4018 views | 3 | Last updated on Sep 12, 2019 Criminal Law
The library receives many questions about cannabidiol oil, also known as CBD oil. Cannabidiol (CBD) is a substance derived from the cannabis plant that does not have the psychoactive properties that tetrahydrocannabinol (THC) does.The legality of CBD is still unclear. For more information on this topic, please see the Cannabidiol (CBD) page of our Cannabis and the Law research guide.
There have been recent changes in both federal and Texas law on CBD. H.R.2 Agriculture Improvement Act of 2018 is often referred to as the "2018 Farm Bill" and became law on December 20th, 2018. This federal law defines hemp as cannabis with a THC concentration of less than 0.3% by dry weight and removes it from the federal controlled substances schedules.
House Bill 1325 passed during the 86th Regular Session in Texas and was signed by the governor on June 10th, 2019. This bill created Subtitle F within Title 5 of the Texas Agricultural Code, which regulates the growth of industrial hemp containing less than 0.3% THC content on a dry weight basis.
Texas law also allows for medical use of low-THC cannabis (less than 0.5% THC) for certain qualified patients under the Compassionate-Use Act. Chapter 487 of the Texas Health and Safety Code establishes requirements for licensing and registration of dispensaries that provide low-THC cannabis, and Chapter 169 of the Occupations Code sets out who may prescribe low-THC cannabis to certain patients. House Bill 3703 recently expanded the law to include more qualifying patients and was passed during the 2019 Texas legislative session. This bill was signed by the governor on June 14, 2019, and became effective immediately.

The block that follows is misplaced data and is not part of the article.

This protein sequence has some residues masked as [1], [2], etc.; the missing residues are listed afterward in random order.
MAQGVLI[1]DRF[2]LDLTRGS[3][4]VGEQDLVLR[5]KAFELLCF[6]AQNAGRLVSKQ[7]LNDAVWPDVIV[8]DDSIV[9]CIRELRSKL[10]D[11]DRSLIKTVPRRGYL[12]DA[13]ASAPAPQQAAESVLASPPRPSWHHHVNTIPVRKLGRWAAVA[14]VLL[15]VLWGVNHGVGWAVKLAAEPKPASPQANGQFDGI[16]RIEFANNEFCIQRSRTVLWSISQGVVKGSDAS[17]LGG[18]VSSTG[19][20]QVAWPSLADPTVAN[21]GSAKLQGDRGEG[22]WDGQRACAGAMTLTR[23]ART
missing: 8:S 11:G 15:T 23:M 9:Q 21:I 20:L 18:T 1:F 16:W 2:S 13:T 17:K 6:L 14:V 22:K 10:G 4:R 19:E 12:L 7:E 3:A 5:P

The Texas Department of Public Safety regulates dispensaries authorized by the Compassionate-Use Act. Rules and regulations related to the Compassionate-Use Program can be found in the Texas Administrative Code, Title 37, Part 1, Chapter 12.
The Texas Department of Public Safety has provided answers to Frequently Asked Questions about the Compassionate Use Program on their website. Here are some selected FAQs:
What is "Low-THC Cannabis"?
Texas Occupations Code Sec. 169.001 defines "Low-THC Cannabis" as the plant Cannabis sativa L., and any part of that plant or any compound, manufacture, salt, derivative, mixture, preparation, resin, or oil of that plant that contains:
A. not more than 0.5 percent by weight of tetrahydrocannabinols; and
B. not less than 10 percent by weight of cannabidiol.
What medical conditions are covered under this program?
The Compassionate Use Program is statutorily limited to patients in Texas with epilepsy, a seizure disorder, spasticity, amyotrophic later sclerois, autism, terminal cancer, or an incurable neurodegenerative disease.
What protections will patients and legal guardians have against criminal prosecution?
Texas Health and Safety Code Sec. 481.111(e)(1) provides exemptions from state laws prohibiting possession of marijuana for patients (and their legal guardians) for whom low-THC cannabis is prescribed under a valid prescription from a dispensing organization.
Will patients be able to grow their own cannabis?
No. Only licensed dispensers will be able grow cannabis and only for use in the production of low-THC cannabis. Patients are required to purchase low-THC cannabis products from a licensed dispensing organization.
Outside the provisions set out in the Texas Compassionate Use Act, our librarians have not been able to locate any Texas statutes that address the use of "medical marijuana". For more information, please take a look at the Compassionate-Use Program page of the Cannabis and the Law research guide.
Recreational use of marijuana is still illegal under Texas and federal law. Federal penalties for possession of a controlled substance are found in United States Code, Title 21, Section 844.
The Texas Controlled Substances Act (Health and Safety Code, Ch. 481) defines marijuana (spelled "marihuana") and sets criminal penalties for possession, delivery, and delivery to a child.
Marijuana is listed as a Schedule I drug in the Federal Controlled Substances Act (21 USC Sec. 812).